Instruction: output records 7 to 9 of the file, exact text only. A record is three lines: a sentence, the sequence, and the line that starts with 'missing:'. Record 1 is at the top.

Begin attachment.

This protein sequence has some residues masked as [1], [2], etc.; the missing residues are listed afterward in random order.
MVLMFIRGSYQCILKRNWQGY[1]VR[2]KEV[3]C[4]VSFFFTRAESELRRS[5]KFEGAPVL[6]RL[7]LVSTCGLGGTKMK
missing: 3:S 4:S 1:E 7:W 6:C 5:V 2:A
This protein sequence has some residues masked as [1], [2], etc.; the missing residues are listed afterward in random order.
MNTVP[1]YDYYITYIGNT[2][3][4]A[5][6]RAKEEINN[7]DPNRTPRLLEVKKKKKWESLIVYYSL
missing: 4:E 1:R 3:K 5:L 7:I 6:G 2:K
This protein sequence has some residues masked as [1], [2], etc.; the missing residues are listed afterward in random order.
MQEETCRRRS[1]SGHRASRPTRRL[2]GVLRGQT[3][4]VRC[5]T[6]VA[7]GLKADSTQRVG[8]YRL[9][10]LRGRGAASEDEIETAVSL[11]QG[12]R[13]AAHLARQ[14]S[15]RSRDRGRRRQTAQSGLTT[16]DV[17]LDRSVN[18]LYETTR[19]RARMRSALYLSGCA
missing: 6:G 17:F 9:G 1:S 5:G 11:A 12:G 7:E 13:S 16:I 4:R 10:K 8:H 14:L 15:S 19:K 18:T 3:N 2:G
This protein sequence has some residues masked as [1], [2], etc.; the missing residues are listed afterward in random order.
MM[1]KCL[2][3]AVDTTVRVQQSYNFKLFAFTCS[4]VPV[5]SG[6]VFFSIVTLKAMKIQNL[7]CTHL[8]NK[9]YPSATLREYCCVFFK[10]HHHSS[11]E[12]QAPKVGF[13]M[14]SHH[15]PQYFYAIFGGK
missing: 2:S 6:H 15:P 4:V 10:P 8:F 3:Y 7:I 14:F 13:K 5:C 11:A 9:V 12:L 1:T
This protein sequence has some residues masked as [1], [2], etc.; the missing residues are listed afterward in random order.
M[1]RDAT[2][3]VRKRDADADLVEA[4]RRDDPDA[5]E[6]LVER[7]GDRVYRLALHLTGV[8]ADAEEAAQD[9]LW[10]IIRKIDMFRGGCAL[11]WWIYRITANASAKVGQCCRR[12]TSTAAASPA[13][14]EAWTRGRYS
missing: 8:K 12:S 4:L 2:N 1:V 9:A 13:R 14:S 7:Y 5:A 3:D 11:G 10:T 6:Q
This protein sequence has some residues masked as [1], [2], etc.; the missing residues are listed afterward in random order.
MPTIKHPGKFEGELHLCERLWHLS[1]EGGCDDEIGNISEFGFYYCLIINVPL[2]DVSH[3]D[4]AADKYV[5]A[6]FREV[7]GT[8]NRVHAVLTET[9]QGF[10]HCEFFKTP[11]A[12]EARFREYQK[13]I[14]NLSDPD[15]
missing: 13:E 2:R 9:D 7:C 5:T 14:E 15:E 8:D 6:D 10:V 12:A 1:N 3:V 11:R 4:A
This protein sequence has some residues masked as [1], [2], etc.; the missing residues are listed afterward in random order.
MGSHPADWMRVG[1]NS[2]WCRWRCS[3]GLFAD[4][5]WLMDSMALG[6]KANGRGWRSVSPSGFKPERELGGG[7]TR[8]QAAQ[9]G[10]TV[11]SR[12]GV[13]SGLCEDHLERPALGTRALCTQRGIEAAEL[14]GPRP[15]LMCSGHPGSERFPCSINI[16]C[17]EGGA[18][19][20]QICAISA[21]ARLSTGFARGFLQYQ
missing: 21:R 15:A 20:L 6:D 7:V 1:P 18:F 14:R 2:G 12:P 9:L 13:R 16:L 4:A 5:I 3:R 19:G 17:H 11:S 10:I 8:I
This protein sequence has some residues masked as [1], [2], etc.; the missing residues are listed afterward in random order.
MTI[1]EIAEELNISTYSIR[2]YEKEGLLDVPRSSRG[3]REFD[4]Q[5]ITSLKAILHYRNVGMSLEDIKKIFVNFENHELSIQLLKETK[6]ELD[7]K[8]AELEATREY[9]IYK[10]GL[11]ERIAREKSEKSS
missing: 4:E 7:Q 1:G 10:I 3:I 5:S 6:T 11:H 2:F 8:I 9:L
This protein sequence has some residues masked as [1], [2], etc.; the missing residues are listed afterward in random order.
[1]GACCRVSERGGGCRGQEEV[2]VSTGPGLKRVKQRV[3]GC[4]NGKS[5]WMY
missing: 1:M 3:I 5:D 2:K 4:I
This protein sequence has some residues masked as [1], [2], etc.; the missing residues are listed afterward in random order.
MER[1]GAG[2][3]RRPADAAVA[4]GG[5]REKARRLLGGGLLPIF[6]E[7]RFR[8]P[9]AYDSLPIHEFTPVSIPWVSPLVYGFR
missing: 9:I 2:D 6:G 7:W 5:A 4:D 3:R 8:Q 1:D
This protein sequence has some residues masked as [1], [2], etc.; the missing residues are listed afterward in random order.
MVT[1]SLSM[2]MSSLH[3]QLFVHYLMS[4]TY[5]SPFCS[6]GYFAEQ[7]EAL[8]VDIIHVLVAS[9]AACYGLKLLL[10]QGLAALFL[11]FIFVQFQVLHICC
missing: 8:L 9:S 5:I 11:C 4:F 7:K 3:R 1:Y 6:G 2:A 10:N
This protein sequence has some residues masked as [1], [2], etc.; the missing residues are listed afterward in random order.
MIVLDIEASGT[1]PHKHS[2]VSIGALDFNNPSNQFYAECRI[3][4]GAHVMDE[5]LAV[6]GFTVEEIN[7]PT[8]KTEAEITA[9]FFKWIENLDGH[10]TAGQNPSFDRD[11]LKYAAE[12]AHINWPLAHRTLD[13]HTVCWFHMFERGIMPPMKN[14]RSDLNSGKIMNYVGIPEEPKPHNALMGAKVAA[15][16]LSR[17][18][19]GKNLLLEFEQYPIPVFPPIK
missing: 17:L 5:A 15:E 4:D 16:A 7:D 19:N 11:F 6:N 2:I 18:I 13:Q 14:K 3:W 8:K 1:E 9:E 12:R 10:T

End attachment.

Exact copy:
This protein sequence has some residues masked as [1], [2], etc.; the missing residues are listed afterward in random order.
MGSHPADWMRVG[1]NS[2]WCRWRCS[3]GLFAD[4][5]WLMDSMALG[6]KANGRGWRSVSPSGFKPERELGGG[7]TR[8]QAAQ[9]G[10]TV[11]SR[12]GV[13]SGLCEDHLERPALGTRALCTQRGIEAAEL[14]GPRP[15]LMCSGHPGSERFPCSINI[16]C[17]EGGA[18][19][20]QICAISA[21]ARLSTGFARGFLQYQ
missing: 21:R 15:A 20:L 6:D 7:V 1:P 18:F 14:R 2:G 12:P 9:L 13:R 16:L 4:A 5:I 3:R 19:G 17:H 11:S 10:I 8:I
This protein sequence has some residues masked as [1], [2], etc.; the missing residues are listed afterward in random order.
MTI[1]EIAEELNISTYSIR[2]YEKEGLLDVPRSSRG[3]REFD[4]Q[5]ITSLKAILHYRNVGMSLEDIKKIFVNFENHELSIQLLKETK[6]ELD[7]K[8]AELEATREY[9]IYK[10]GL[11]ERIAREKSEKSS
missing: 4:E 7:Q 1:G 10:I 3:I 5:S 6:T 11:H 2:F 8:I 9:L
This protein sequence has some residues masked as [1], [2], etc.; the missing residues are listed afterward in random order.
[1]GACCRVSERGGGCRGQEEV[2]VSTGPGLKRVKQRV[3]GC[4]NGKS[5]WMY
missing: 1:M 3:I 5:D 2:K 4:I